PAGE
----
AP’S CLIMATE PARLANCE The Associated Press Stylebook is a much-relied upon guide to appropriate grammar, punctuation and usage in newsrooms across America, this one included. So when AP recommended that those unconvinced of manmade climate change be called “doubters” as opposed to “deniers” or “skeptics” or “lunatics,” the decision sparked an Orwellian debate on the use of language in a politically charged, albeit scientifically settled, debate. InsideClimate News reports.

--Here is Mr. Orwell’s 1946 essay titled Politics and the English Language.

BANK OF ENGLAND GOVERNOR DECLARES RISK OF CLIMATE CHANGE — The New York Times’ Neil Irwin: “A new speech about climate change is fascinating both for what it says and who said it. Mark Carney, the governor of the Bank of England, declared that the warming climate presented major risks for the global economy and global financial stability, and that businesses and regulators needed to move more quickly to try to contain the potential economic damage even though it may seem uncertain and far off. His warning, delivered in a 4,400-word speech with ample footnotes on Tuesday, is the latest example of how climate change has moved beyond theoretical scientific debates to the start of practical planning for safeguarding the economy and business.”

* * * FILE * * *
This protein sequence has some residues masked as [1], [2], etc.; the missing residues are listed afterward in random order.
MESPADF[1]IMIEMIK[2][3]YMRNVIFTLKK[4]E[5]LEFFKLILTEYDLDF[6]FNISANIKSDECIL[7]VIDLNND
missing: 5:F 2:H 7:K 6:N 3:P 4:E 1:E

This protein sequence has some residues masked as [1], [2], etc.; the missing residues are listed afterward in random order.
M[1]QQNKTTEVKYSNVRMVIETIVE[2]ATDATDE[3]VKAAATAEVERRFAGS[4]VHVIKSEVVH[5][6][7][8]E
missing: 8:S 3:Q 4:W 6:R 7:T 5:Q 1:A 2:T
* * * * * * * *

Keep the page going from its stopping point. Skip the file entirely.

MASSACHUSETTS EXPLORES OFFSHORE WIND—The Associated Press: “Gov. Charlie Baker told a packed Statehouse hearing Tuesday that he's open to exploring long-term contracts with utilities for offshore wind and hydropower as ways to both lower energy costs and lower the state's carbon footprint. The state currently doesn't have the authority to allow utilities to pursue long-term contacts — up to 15 or 25 years — with large scale renewable energy producers like wind, solar or hydropower, said Baker, who testified on two of his energy bills. Baker told lawmakers he's not only interested in lowering the state's carbon emissions, but in driving down energy costs by diversifying sources of power, including hydropower — or a combination of hydropower and wind or solar.”

GRID FACES CYBERSECURITY THREATS — EnergyWire’s Behr: “A unique collaboration among the Energy Department's national laboratories is seeking to close high-priority technology gaps facing the U.S. power grid, as it deals with disruptive operating changes and cybersecurity threats. [Wednesday was] the deadline for federal laboratories to submit bids for research grants to initiate the program. The grants span a wide agenda of technology issues, including integrating renewable energy generation, storage devices, electric vehicles and ’smart buildings’ into power networks; improving cybersecurity of utilities' vendor supply chain; and giving control room operators more tools to manage the grid in emergencies. The grants are projected to total nearly $200 million in all over the next three fiscal years. DOE's 17 laboratories have an annual budget of about $13.5 billion. The project calls for the creation of a single operating plan between DOE headquarters and the laboratories.”